I did the smart thing: I bought a map of the stars off some street vendor. I knew Toby pretty well. He was more of an opportunist than a narcissist, so Chuck Norris was probably not his next target; not with a child as the other option. Lipnicki lived about twenty minutes from where I bought the map. I got there in 15 and drove around the block a couple times to look for Toby’s car, it wasn’t there. 
I started thinking again. “He’s not here. He didn’t do it. If he did it, he would be here waiting to kill this kid or running around in the bushes. If Toby is up to what we think he is up to, he would be here now. He had like four hours to get here.” I had no clue what was next. I drove around the block and lost myself in thought. Essentially trying to psych myself into acting or going back home and letting Jimmy play rat. 
After five or six rounds, I left. Drove back down towards Sunset Boulevard. I stopped at the red light. It turned green, but my foot couldn’t switch pedals. It stayed jammed onto the brake. It boiled over. I smashed the steering wheel with my hand. 
Back at the apartment, Jimmy and Mark were still watching TV. Either they didn’t notice me when I walked in, or they were ignoring me. I sat next to Jimmy again.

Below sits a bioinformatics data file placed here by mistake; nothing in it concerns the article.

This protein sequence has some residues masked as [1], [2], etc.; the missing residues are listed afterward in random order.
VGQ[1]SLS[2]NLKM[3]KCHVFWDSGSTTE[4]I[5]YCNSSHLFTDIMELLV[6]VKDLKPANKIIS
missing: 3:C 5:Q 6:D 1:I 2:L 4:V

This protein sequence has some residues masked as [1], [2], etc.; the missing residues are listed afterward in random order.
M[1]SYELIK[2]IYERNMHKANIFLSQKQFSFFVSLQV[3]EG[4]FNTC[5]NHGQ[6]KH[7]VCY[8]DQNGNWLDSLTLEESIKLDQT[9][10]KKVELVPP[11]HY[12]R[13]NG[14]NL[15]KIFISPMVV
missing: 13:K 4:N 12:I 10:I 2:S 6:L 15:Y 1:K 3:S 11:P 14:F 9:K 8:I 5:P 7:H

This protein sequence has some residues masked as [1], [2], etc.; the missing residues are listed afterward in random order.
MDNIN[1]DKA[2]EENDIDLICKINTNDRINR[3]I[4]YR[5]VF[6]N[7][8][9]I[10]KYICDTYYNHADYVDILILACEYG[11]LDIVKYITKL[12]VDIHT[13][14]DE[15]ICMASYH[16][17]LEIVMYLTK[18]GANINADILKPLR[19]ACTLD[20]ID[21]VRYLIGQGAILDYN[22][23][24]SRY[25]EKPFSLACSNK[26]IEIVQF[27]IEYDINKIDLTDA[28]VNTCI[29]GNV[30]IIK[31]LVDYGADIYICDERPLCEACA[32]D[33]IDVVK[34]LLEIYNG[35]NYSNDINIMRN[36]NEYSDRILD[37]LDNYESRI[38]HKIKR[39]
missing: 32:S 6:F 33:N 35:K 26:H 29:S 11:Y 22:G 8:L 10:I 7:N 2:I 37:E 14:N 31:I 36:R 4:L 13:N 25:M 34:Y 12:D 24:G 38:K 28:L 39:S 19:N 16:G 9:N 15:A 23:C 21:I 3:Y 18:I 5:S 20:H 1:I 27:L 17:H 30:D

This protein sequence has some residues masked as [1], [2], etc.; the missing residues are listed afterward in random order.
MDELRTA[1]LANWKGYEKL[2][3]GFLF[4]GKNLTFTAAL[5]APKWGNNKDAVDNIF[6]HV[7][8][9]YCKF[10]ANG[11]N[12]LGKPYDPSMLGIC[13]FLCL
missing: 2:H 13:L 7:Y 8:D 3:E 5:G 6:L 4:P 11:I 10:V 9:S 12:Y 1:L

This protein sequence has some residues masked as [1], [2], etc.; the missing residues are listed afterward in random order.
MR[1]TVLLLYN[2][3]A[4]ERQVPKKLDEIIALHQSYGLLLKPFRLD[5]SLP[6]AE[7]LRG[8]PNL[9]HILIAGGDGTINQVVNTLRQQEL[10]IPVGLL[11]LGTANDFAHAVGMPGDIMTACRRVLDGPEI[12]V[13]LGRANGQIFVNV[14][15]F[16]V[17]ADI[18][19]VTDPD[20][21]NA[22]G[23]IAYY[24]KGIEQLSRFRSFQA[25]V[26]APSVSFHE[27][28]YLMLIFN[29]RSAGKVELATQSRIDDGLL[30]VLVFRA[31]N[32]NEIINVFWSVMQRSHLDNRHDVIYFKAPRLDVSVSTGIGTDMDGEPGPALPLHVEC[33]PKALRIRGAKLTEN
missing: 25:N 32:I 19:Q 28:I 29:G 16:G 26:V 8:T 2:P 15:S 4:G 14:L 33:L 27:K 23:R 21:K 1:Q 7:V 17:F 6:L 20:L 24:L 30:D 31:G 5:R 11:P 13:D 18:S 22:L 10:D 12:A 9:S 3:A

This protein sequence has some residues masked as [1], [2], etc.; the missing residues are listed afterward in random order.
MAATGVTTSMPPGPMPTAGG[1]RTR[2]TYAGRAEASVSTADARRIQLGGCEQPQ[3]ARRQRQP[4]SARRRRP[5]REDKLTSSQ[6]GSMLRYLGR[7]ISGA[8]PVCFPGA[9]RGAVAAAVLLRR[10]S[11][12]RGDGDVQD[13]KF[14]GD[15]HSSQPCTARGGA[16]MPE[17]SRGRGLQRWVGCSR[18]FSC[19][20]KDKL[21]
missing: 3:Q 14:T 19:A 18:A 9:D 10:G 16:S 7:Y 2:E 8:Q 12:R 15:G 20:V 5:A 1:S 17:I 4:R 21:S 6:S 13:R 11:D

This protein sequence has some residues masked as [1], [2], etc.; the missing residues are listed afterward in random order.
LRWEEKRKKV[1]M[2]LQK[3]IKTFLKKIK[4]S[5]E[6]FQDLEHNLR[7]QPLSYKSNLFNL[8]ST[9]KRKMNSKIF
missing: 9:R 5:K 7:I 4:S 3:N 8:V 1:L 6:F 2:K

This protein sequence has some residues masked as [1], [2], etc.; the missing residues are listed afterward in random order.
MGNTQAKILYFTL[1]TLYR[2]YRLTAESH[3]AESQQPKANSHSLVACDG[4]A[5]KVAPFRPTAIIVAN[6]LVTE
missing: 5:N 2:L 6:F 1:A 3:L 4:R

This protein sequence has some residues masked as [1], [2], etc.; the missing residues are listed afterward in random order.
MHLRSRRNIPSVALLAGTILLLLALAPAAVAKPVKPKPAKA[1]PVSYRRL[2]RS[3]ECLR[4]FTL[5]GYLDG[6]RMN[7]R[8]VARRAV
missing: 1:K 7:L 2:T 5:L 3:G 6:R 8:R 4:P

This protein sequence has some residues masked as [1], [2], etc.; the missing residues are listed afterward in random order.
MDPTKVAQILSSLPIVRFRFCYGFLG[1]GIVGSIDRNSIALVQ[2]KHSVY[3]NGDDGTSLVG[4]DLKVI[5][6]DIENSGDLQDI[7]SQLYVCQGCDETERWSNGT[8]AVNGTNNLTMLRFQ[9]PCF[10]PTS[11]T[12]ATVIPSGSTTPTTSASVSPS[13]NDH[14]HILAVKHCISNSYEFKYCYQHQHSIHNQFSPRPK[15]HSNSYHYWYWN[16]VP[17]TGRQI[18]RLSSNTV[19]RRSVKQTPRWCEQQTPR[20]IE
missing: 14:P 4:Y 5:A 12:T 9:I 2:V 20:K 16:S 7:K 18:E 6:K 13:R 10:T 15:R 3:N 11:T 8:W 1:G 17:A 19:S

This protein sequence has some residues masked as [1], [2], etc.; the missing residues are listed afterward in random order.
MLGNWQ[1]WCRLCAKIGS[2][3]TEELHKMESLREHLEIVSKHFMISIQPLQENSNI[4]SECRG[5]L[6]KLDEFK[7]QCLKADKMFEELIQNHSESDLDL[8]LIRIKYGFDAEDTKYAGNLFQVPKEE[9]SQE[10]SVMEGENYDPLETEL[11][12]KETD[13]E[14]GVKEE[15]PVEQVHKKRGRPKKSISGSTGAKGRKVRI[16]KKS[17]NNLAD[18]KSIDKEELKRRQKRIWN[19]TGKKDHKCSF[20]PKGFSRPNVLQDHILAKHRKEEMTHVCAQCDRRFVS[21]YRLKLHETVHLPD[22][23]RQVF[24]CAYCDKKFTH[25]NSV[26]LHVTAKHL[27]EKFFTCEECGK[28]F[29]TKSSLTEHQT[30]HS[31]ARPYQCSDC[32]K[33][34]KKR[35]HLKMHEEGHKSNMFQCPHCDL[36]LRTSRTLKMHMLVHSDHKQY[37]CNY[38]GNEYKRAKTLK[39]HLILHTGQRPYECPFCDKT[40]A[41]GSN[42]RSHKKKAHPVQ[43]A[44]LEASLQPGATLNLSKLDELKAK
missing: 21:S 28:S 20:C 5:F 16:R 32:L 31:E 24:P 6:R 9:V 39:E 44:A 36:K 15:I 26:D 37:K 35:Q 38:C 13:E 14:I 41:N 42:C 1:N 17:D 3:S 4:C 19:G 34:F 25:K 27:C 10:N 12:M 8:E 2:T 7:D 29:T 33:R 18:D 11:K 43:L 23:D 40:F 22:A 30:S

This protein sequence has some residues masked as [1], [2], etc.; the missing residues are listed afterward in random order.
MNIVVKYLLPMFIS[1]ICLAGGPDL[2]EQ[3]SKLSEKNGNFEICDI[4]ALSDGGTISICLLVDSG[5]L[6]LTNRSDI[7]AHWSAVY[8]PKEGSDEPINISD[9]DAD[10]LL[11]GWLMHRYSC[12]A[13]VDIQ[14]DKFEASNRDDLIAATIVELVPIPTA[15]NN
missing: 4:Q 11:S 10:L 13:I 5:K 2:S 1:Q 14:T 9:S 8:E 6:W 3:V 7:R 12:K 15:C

“Find him?” He still wasn’t looking at me. 
“No. I drove around Lipnicki’s block for an hour. Didn’t see his car.” 
“What’s that mean?” 
“He called from the police station right after you left.” 
“What? Why the fuck didn’t you call me?” 
“I figured I’d let you stew a bit.” 
“Why are you still here then? Shouldn’t we be…” 
“Waiting for the lawyer? Yeah. That’s what we should be doing.” 
“Oh. Well, shit man.” 
“Well, you were so gung ho save my best friend Toby, I figured I’d let you work out all your shit.” 
“Work out my shit? Man, how are you gonna sit around and watch TV when your best friend is out on a fucking nutso binge? Maybe you should work out your shit.” 
“He was gone man. He was way out there.” 
“Still man.” 
Jimmy finally turned to look at me, “Dude. There is other shit to worry about. Toby is nicked for murder. Probably 3 murders. Triple murder. That’s a fucking killing spree. Toby is sitting in jail right now talking. Toby is telling them how he made Collin Ferrell snort heroin that he thought was coke. He is telling them about how he broke into Gwyneth Paltrow’s house and shot her while she was in the bathtub. He is telling them how he walked up to Abe Vigoda’s car while he was stuck at a parking gate and shot him in his fucking head. He is explaining to them why he got hung up on the fence in Lipnicki’s yard with the gun that killed the other two people in his front fucking pocket.” 
“And they are asking why he did it. Do you know why he did it Greg?” 
“Big Al.” 
“No. Well, yeah, but no.” 
“Then why?” 
“The fucking death pool. Our fucking death pool. This little thing we’ve been doing for the past five years instead of work.” 
“Wait. Why is Toby talking if his lawyer isn’t here yet?” 
“His lawyer is there. His lawyer has been there. We are waiting for our lawyer. We have a bit of a shit storm to deal with.” 
“Oh. Well…” 
“Well, yeah. Yeah man.”